The amphitheatres were the arenas where the gladiator battles took place, specifically created for this purpose, they were also the perfect sports arenas of their time. Grand, bold and the equivalent of the Roman sports stadiums of today the amphitheatre’s grew in size and scale mostly due to the demand for the gladiator games.
In the early days of gladiator contests, they would be held in small public areas, somewhere like a market place or maybe a farm or a side street near to the centre of town. It was common for these places to have makeshift seating arranged for tickets to be sold, or guests and friends to be invited to watch the battles.
As popularity grew for this form of entertainment combat, the size and scale of these events grew also. This eventually reached the point where demand was so great for the gladiator games that custom amphitheatres were planned to meet the growth of love for this sport in Rome.
The first custom built amphitheatres were thought to have been built using wooden seating, using the traditional elevated design that allowed easy viewing of the action from any area. Even at this first design stage, the oval amphitheatres had the main stage area covered in sand. These essentially mobile amphitheatres were purported to have been easy to construct and were thought to have been dotted all around Rome.
As the designs and scale grew, the next level of amphitheatres started to be constructed from Stone making them a more permanent fixture in Roman life. The first of these permanent amphitheatres was built in 30 BC, under the tenure of Augustus, but the first stone permanent amphitheatre was constructed during the 1st century BC in Pompeii.
So the growth of this bloodthirsty sport was part of the reason for the amphitheatres in Roman times, and of course this culminated to the point of the most famous amphitheatre of all time, the Roman Colosseum.
The grandest of the grand amphitheatres, the Colosseum of Rome was a marvel to behold once completed and to this day still remains a true spectacle. Work began on this ambitious project in 72 CE under the guidance of Emperor Vespasian who was keen to make a mark in the Roman public eye. His grand scheme was to build a giant entertainment centre piece to unite the public in his favour and the Colosseum was that centre piece.
The 2nd or 3rd largest known Roman amphitheatre in the world, depending on how you look at it, is that of El Djem located in what is now Tunisia. At the time of its construction, this amphitheatre would have been location in the Roman town of Thysdrus.
Famous as being involved in the filming of the Hollywood movie ‘Gladiator’, this amphitheatre is still in good condition, despite some of the stones from this theatre being used in the 17th century by locals to build houses. This amphitheatre is still quite the spectacle to behold and would in its prime have the ability to house around 35,000 people, all hungry to see the gladiators fight for glory and fame.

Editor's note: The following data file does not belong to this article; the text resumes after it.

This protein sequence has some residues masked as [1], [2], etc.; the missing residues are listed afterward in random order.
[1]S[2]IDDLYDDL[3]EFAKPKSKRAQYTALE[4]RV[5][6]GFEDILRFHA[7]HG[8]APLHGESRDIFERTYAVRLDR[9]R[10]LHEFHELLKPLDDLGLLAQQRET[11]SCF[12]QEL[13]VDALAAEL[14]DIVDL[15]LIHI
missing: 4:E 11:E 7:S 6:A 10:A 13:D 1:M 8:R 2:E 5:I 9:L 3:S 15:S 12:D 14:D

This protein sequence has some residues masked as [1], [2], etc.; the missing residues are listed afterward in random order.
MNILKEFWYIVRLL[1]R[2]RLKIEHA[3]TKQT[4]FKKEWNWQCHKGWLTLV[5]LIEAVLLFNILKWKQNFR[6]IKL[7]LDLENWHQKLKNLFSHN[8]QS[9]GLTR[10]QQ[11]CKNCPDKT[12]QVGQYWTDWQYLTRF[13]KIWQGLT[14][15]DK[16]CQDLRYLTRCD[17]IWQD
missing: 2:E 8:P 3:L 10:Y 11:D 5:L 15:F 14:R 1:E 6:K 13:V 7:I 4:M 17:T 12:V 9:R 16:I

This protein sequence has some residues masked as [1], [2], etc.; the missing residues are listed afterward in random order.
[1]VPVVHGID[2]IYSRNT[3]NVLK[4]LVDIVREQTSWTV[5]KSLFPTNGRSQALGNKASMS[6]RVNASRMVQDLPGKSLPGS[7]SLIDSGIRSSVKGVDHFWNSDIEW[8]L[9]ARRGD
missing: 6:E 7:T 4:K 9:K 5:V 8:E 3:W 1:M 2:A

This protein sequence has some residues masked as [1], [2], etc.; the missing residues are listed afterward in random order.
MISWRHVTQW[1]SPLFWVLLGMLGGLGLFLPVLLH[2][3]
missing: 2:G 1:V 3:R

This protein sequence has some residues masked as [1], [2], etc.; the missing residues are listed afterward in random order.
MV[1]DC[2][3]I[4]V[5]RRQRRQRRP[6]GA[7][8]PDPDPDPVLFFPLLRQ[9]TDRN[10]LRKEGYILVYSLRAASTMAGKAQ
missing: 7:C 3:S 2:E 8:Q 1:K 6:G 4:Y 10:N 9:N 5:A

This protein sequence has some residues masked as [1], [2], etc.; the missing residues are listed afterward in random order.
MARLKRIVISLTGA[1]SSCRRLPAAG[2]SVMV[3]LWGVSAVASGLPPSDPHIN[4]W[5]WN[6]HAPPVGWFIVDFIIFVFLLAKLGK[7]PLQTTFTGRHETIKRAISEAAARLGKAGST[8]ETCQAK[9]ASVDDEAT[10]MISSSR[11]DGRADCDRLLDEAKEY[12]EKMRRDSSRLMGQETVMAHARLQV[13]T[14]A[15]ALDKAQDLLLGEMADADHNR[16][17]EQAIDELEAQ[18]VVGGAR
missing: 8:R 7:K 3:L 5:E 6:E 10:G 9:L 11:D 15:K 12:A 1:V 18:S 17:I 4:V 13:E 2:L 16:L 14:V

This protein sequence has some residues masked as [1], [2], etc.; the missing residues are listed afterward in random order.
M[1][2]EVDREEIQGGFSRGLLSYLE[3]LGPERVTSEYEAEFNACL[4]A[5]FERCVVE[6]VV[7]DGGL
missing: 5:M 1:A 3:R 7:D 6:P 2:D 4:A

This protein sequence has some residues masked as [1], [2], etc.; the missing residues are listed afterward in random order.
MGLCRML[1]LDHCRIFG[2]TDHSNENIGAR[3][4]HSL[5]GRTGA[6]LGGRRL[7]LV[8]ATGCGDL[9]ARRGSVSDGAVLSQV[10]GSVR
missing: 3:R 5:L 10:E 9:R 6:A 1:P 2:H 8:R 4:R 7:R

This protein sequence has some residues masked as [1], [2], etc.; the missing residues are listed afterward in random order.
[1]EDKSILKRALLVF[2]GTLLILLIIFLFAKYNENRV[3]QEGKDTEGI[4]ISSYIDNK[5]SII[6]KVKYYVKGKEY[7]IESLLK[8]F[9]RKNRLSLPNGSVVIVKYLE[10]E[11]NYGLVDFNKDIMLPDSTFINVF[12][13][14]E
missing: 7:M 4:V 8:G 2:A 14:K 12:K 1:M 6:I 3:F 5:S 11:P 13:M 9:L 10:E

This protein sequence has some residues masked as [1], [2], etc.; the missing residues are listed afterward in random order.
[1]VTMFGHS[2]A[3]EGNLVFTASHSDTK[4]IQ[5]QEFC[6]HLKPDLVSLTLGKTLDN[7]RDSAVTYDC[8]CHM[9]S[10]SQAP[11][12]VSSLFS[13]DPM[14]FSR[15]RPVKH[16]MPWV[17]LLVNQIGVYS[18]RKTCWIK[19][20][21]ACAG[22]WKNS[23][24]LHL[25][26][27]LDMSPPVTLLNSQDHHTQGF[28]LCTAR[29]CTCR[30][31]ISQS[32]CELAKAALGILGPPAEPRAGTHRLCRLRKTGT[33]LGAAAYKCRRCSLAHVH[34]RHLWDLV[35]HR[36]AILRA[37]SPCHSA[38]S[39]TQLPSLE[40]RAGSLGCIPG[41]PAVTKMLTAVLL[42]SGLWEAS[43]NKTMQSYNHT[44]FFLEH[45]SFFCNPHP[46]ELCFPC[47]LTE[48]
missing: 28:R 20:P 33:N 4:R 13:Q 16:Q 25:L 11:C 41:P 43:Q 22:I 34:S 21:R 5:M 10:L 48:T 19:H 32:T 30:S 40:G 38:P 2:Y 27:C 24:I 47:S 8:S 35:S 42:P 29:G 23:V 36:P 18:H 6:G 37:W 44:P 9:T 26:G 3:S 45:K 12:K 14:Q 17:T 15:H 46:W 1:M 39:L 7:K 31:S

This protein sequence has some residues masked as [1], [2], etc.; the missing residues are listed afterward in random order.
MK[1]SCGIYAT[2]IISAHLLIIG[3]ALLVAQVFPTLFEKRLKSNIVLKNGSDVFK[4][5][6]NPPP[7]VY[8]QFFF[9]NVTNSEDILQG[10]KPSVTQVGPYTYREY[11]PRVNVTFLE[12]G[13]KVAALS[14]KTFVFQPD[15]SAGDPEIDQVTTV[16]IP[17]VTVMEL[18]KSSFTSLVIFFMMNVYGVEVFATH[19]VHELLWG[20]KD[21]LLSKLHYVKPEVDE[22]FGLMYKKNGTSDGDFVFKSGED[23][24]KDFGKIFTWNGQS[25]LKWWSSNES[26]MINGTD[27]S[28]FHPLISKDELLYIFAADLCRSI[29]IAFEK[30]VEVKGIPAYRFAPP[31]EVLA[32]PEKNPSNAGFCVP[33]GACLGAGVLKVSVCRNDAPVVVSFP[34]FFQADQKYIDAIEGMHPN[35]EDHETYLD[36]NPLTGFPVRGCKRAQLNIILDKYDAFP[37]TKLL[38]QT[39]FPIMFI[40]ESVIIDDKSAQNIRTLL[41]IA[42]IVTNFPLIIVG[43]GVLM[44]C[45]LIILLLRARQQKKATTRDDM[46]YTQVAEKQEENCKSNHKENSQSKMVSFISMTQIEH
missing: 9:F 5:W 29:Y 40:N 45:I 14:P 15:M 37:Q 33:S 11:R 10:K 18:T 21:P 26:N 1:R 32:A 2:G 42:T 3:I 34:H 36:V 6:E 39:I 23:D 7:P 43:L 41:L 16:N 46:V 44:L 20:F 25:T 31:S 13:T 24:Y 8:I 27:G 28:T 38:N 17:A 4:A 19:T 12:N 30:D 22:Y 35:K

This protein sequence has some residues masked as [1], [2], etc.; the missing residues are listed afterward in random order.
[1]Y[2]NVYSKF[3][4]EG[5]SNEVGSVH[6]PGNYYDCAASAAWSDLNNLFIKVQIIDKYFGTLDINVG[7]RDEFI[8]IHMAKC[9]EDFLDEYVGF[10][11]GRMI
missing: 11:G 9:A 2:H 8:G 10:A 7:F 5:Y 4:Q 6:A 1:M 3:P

This still impressive Roman amphitheatre is one of the largest with a capacity of around 30,000, and is situated in Verona, Italy. The Verona Arena is even still in use today, and we believe it has been used all throughout history for many purposes. In Roman times of course, the gladiators would have battled here, in medieval times its purpose would have been similar but jousting tournaments and entertainment would have been the order of the day. Even now the Verona Arena is still in use for musical concerts including large outdoor opera events.
Situated in Pula, in what is now Croatia, this amphitheatre is one of the best preserved in the world and was built around 1 AD. Able to house up to 26,000 people the Pula Arena has suffered like many other amphitheatres from stones being taken to build nearby houses. However, this practise has now stopped and this amphitheatre is still used by the Croatian people to put on all manner of festivals and events throughout the year.
Built around 80 BC this Roman amphitheatre was well preserved when mount Vesuvius erupted in August 79AD and covered it and the surrounding areas in vast amount of ash, earth and soil.
The name of this amphitheatre the Pompeii Spectacula actually originates from the fact that this is the oldest surviving amphitheatre and when it was built this word was not commonly used. Despite being one of the oldest, its still very large, with the ability to house around 20,000 people. Thought to be almost the entire population of Pompeii at the time.
The Amphitheatre of Nimes is situated in Nimes in what is now France, but at the time would have been known as Gaul. This amphitheatre was built at a similar time to the Pula Arena around 1 AD and was at the time able to seat a capacity of around 24,000 people.
This amphitheatre after the fall of Rome has had many uses, including being used as a fortification in medieval times, and even used as a dwelling for many families and people, who lived their daily lives within this massive structure. However in modern times, this arena is now in use as a public arena and even houses yearly bullfights from the region.
With so many great and diverse amphitheatres built around the Roman empire, it becomes quite clear how important these structures were. With the oldest surviving amphitheatre in Pompeii, we can see how over time, there structures stayed true to their origins but also grew in size and scale. With the final amphitheatre, the Colosseum of Rome, these structures would have in their day been amazing buildings to witness in person. Even today in their tarnished states they are still some of the most impressive sporting arenas ever to have been created.